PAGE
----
Not long ago, Pat Hatton fertilized her lawn without thinking about the Chesapeake Bay. But one spring morning, her 9-year-old grandson met her in the yard with a lecture on the risks of chemical runoff. “He made me see connections I hadn’t before,” said Hatton.
That new understanding led Hatton to the Howard County Legacy Leadership Institute for the Environment (HoLLIE), which offers intensive training in environmental issues to volunteers over age 50. Hatton, now a board member for the Patapsco Heritage Greenway, is one of more than 40 HoLLIE graduates since 2009. The organization’s success at empowering volunteers like Hatton is credited with the group’s selection for a Green Footprint Award for Community Leadership in 2012.
Created by the James and Anne Robinson Foundation, a 501(c)(3) organization with a mission to support the Robinson Nature Center and other environmental education initiatives in and around Howard County, the Green Footprint Awards annually recognize individuals and groups for environmental accomplishments in Howard County. “So many times, environmental efforts are under the radar screen,” said Marianne Pettis, executive director of the Robinson Foundation. “This award brings public awareness to some of the good works that are making our community better.”
Greening the Community
In 2010, the first Green Footprint Community Leadership Award went to Conscious Corner, a business that includes Roots Market, Nest and Great Sage Restaurant in Clarksville. Pettis called Conscious Corner a “great model for other businesses” that grew out of consumer demand for organic food and other sustainable products. “We hoped to raise awareness of a local business that is environmentally sensitive,” said Pettis.
The latest community recipient is the HoLLIE organization. Based on a University of Maryland leadership training model, six weeks of coursework feature expert lectures and field trips around the Bay watershed. The capstone for each HoLLIE student is 150 hours of a mentored field internship. Cathy Hudson, a HoLLIE program coordinator, said that sending trained volunteers to nonprofits and government offices throughout the county “helps the environmental community work together.”
HoLLIE graduates have cleared trash out of streams, organized the Discovery Room at the Robinson Nature Center and developed a donor database for the Robinson Foundation. The environment doesn’t just need scientists, said Hudson. “There’s nothing I love to do more than find a person’s passion and put it to work in the environmental community.”
Leadership in Arts & Education
To honor diverse environmental passions, the Robinson Foundation recognizes accomplishments in several categories. Holly Highfill, this year’s arts leadership recipient, described her paintings for the Robinson Nature Center as a “labor of love.”
The Center’s signature exhibit is an abstract tree, with Plexiglass leaf panels depicting four seasons in a central Maryland forest. It took Highfill the better part of three years to design and paint the tree, plus murals and other illustrations in the new center. Highfill’s innovative acrylic techniques create a stained-glass effect on the panels and helped earn her the award. “No one has ever painted something like this,” said Pettis.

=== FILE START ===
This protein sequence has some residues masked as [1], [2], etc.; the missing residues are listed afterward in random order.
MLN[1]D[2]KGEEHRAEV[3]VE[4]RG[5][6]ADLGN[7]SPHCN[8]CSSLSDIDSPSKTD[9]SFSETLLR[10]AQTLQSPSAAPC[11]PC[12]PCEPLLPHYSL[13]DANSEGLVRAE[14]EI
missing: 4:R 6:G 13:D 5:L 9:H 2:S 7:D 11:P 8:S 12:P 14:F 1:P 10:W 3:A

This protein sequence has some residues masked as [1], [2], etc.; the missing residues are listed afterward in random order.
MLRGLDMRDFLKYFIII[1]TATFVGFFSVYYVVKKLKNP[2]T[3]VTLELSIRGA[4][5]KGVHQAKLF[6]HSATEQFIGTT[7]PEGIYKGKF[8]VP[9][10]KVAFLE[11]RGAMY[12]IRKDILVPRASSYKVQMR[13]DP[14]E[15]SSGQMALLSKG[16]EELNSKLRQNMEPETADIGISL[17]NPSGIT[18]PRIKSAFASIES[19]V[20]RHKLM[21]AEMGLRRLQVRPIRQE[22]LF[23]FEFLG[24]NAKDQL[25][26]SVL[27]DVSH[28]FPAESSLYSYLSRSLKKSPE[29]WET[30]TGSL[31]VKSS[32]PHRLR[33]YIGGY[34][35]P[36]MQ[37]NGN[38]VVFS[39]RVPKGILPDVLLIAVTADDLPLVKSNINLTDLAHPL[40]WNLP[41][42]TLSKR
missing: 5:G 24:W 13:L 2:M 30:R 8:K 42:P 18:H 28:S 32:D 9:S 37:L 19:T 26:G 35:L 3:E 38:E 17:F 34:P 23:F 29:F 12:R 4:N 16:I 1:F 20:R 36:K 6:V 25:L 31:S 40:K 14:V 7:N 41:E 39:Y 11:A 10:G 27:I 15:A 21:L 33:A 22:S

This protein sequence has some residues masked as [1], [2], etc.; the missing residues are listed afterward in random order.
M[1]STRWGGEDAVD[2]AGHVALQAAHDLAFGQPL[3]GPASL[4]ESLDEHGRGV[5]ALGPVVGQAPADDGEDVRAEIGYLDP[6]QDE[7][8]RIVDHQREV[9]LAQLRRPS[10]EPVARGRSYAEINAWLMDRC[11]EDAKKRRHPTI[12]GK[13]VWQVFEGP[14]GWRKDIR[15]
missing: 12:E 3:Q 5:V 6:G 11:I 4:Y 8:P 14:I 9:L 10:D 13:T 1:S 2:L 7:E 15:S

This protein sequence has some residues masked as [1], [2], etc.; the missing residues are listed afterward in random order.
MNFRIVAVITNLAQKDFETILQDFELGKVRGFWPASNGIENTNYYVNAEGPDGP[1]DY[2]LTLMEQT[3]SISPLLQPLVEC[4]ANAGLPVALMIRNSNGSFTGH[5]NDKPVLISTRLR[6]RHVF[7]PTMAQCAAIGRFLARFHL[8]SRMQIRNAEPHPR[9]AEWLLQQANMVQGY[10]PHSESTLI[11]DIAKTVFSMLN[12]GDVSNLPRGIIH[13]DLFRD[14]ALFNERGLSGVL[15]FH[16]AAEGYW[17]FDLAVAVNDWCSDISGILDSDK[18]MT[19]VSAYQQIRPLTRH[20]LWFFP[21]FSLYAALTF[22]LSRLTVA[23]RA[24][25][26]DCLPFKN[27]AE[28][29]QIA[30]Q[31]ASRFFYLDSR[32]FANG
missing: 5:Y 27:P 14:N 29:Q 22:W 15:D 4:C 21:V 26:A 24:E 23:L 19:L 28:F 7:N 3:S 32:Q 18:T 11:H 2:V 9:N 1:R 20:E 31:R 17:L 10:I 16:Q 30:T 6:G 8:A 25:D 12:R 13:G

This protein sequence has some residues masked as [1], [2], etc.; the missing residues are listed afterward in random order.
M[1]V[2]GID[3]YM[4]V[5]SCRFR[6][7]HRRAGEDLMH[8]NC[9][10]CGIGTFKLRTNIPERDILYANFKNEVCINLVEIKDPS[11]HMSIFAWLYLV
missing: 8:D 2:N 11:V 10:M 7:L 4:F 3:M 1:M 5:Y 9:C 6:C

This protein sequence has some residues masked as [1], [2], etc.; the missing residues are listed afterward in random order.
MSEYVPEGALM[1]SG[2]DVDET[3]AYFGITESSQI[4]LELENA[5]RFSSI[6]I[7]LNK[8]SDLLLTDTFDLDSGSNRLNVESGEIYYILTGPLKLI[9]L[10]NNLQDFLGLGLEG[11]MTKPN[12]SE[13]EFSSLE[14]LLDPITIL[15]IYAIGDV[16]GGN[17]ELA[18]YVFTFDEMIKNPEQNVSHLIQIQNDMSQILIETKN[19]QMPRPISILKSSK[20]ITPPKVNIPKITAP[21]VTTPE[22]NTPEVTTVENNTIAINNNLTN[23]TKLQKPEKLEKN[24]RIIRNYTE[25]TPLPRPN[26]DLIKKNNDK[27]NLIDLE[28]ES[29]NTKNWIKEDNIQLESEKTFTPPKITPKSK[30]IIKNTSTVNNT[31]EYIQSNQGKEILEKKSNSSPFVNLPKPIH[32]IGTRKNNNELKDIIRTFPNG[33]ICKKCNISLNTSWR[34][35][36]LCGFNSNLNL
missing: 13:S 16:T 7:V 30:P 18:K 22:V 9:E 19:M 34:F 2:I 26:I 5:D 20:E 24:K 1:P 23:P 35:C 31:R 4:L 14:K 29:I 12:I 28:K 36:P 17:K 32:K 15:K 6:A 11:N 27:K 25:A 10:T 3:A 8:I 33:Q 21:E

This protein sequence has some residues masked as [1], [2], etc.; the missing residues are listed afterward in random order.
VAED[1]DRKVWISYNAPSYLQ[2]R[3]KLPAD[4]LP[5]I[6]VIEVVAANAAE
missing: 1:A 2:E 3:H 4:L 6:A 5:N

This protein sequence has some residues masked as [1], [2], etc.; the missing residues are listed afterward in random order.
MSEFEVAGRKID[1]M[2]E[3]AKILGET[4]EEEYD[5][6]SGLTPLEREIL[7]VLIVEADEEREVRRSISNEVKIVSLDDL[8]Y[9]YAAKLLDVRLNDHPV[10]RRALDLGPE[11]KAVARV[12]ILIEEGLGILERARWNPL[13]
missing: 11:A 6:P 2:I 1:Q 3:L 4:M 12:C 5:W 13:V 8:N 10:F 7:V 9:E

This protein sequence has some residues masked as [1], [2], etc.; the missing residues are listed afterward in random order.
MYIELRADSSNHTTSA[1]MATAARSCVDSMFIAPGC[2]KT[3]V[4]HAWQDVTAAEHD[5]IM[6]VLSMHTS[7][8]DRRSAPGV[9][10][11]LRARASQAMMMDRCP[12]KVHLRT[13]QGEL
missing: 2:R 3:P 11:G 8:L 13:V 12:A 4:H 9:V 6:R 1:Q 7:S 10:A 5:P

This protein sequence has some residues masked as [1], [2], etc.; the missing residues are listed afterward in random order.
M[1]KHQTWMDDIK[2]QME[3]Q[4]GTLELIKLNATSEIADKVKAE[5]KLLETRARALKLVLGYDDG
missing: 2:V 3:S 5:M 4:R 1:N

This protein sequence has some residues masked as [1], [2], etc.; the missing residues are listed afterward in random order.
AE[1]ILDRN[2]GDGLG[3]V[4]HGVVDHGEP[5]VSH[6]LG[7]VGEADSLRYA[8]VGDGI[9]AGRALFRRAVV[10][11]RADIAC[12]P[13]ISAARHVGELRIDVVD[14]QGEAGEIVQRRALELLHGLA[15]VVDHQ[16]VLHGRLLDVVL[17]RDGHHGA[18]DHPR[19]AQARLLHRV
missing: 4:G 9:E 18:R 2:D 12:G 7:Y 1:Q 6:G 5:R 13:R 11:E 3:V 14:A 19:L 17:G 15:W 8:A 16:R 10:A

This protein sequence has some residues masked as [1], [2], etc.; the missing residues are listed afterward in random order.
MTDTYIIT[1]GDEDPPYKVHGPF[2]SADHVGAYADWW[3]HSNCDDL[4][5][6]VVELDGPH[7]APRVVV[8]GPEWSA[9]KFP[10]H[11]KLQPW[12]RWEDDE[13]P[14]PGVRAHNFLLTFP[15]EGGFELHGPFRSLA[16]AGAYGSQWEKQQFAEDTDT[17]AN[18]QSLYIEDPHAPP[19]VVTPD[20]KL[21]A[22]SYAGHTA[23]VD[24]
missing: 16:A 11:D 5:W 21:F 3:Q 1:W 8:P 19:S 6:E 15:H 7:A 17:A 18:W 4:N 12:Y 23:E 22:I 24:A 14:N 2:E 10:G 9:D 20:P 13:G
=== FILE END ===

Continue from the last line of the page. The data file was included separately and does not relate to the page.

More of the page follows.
Even before beginning the painstaking brushwork, Highfill devoted weeks to photographing local plants and wildlife. Highfill, primarily a theatrical designer, hopes her art at the center will “get people to look closer at what’s around them, realize it’s fragile and needs to be preserved.”
Green Footprint Awards also honor accomplishments in education. A highly competitive category, education awards will be conferred in 2012 to Georgia Eacker and the Howard County Master Gardeners for community education, and to Ann Strozyk for her teaching in the public schools.
Karen Learmouth, an education award recipient in 2010, said that recognition can have broad impact. Learmouth is elementary science coordinator for Howard County Public Schools and led development of curricula that focus on ecosystems and the Chesapeake Bay.
Said Learmouth, “I felt I was getting the award on behalf of all the teachers and students who have been involved for a long time in these efforts.” She added, “It’s a wonderful confirmation of the direction we’re going.”
Footprints Toward the Future
Learmouth is also a strong supporter of the Green Footprint Award for Student Environmental Leadership. Each spring, the Robinson Foundation honors one graduating senior from each Howard County public high school with a small honorarium and a copy of Ned Tillman’s book, The Chesapeake Watershed: A Sense of Place and a Call to Action. As Learmouth points out, high school students are deciding what directions their lives and careers will take. “An award can be very influential and life-changing.”
Student awards are presented at ceremonies at county schools, but the other Green Footprint Awards will be conferred at Howard County GreenFest at Howard Community College on April 14.
“GreenFest is the premier environmental event in our county,” said Pettis, and the ideal place to present the awards. “This year’s theme is ‘Saving the Environment, One Backyard at a Time,’” she said. “That’s exactly what these recipients are trying to do.”
The ceremony at GreenFest also will include a talk on the importance of outdoor play by Sandi Olek of the Maryland Department of Natural Resources. The public is welcome to attend and applaud for Pat Hatton, Holly Highfill, and other 2012 recipients.
“One goal of the awards is to let the public know about the positive achievements of leaders in the community,” said Pettis, “but another important goal is to encourage others to follow in their green footprints.”
For more information about Howard County GreenFest, 10 a.m. to 4 p.m., at Howard Community College, visit www.howardcountymd.gov/DisplayPrimary.aspx?id=4294967857.